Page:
The original list featured in Dr. Burns The Feeling Good Handbook, which itself was derived from the book Cognitive Therapy: Basics and Beyond by J. Beck and A. Beck, includes 10 negative thought patterns/cognitive errors.These cognitive errors were identified in efforts to increase awareness of common ways that negativity seeps into our minds, and in doing so, prevent it from affecting us. I shortened the list down to 5, as many of them overlap.
Catastrophizing is a dash of pessimism mixed with a sprinkle of self-doubt and a whole lot of anxiety. This common cognitive error causes us to exaggerate possible future problems. More often than not, the catastrophizing is done without any evidential basis indicating the presence or future presence of a problem. This negative thought pattern is rooted in fear and therefore is incredibly inhibitory.
2) Black or White Thinking
Balance ain’t easy. Our brains love to categorize things and neatly place them on a mental spectrum.
It’s easy to identify what lies on either extremes of the spectrum, but hard to discern what falls in the middle. As eager-to-learn elementary school students, we are taught to identify antonyms with proficiency- good opposes bad, dirty opposes clean, small opposes big. As often quick-to-judge adults, we subconsciously label people/things with similar speed. Dichotomous thinking is what judgment thrives off of. This thinking doesn’t allow room for sort ofs, maybes, ifs, perhaps, kind ofs, or places in between.
Applying this sort of thinking to ourselves can be self-antagonizing; only ever thinking of ourselves very positively or very negatively results in very turbulent emotions.
Also known as mental filtering, this cognitive error/thought pattern is exhibited when our mind perseverates on a certain negative occurrence. Magnifying on this negative incidence, we tend to neglect thinking about anything positive (minimization). Being cognizant of this negative thought pattern enables us to more clearly see everything that is going on around and within us on a level playing field.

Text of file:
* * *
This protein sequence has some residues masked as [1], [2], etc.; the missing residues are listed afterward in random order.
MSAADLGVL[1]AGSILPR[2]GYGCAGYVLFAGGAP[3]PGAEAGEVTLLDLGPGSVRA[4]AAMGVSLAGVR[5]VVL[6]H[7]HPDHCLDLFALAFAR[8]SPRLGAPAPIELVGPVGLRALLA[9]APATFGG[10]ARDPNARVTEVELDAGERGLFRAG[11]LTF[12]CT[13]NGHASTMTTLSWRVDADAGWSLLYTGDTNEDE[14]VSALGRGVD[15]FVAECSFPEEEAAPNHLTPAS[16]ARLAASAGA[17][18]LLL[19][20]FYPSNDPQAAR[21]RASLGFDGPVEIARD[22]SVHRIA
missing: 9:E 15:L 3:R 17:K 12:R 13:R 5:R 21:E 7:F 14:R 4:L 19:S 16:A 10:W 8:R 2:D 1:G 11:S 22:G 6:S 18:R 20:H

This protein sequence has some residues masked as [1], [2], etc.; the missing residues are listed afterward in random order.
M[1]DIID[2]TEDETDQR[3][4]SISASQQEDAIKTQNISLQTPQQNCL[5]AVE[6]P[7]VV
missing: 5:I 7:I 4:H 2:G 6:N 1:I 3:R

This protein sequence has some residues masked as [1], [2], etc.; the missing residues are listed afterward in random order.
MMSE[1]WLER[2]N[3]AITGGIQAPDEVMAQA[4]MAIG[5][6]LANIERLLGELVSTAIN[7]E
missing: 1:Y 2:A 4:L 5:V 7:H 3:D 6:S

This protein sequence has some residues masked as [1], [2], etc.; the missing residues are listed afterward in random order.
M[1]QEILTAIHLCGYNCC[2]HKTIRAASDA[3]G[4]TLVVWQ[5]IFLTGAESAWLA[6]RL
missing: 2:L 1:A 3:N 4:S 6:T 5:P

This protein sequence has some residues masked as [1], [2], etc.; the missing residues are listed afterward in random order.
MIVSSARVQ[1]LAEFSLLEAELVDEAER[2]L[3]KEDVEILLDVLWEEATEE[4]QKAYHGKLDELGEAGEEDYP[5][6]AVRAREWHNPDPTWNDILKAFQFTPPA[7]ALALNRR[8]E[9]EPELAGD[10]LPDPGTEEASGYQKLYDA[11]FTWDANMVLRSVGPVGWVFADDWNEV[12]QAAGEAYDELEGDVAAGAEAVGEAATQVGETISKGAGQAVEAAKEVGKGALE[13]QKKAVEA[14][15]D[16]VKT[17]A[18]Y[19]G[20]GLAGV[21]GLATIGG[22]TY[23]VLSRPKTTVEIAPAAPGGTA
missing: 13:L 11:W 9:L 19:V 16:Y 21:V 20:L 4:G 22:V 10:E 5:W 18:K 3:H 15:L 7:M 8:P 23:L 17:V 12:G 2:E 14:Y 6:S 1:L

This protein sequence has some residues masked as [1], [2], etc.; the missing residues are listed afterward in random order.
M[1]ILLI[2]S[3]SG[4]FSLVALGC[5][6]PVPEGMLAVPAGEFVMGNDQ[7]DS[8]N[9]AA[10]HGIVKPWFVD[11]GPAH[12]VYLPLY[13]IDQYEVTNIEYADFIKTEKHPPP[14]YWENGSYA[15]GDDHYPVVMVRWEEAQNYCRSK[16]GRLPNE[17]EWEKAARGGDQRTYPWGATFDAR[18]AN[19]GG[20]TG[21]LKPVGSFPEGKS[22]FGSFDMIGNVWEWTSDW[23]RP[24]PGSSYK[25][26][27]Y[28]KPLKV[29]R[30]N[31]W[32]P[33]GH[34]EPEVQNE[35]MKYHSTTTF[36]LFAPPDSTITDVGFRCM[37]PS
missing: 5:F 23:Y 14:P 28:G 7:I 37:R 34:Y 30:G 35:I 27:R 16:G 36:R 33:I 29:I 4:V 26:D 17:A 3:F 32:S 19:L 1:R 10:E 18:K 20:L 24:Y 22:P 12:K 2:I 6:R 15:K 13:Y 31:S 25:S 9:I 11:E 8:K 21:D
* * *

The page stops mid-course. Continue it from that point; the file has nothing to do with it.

4) Emotional Reasoning
Contrary to popular belief, human beings aren’t primarily rational. We are in fact swayed by fleeting emotions a majority of the time. Emotional reasoning is pretty much when we allow our emotions, however skewed they may be, affect what we think is true.
If we feel bad for failing, emotional reasoning tells us that this bad feeling implies that we are a failure.
5) Imposed Standards – “Should” Statements
We say these “should” statements in efforts to make ourselves better and impose certain expectations upon ourselves… but they usually just imbue us with a sense of guilt that can tarnish our self-perceptions. There is nothing that we SHOULD do, but there are infinitely many things that we COULD do. Rephrasing “shoulds” into “coulds” relieves you of guilt while motivating you to act based on your best judgment.
Did any of these negative thought patterns remind you of ways you have talked to yourself before? Now that you know they are common to pretty much every human, how can you remind yourself to ignore these cognitive errors?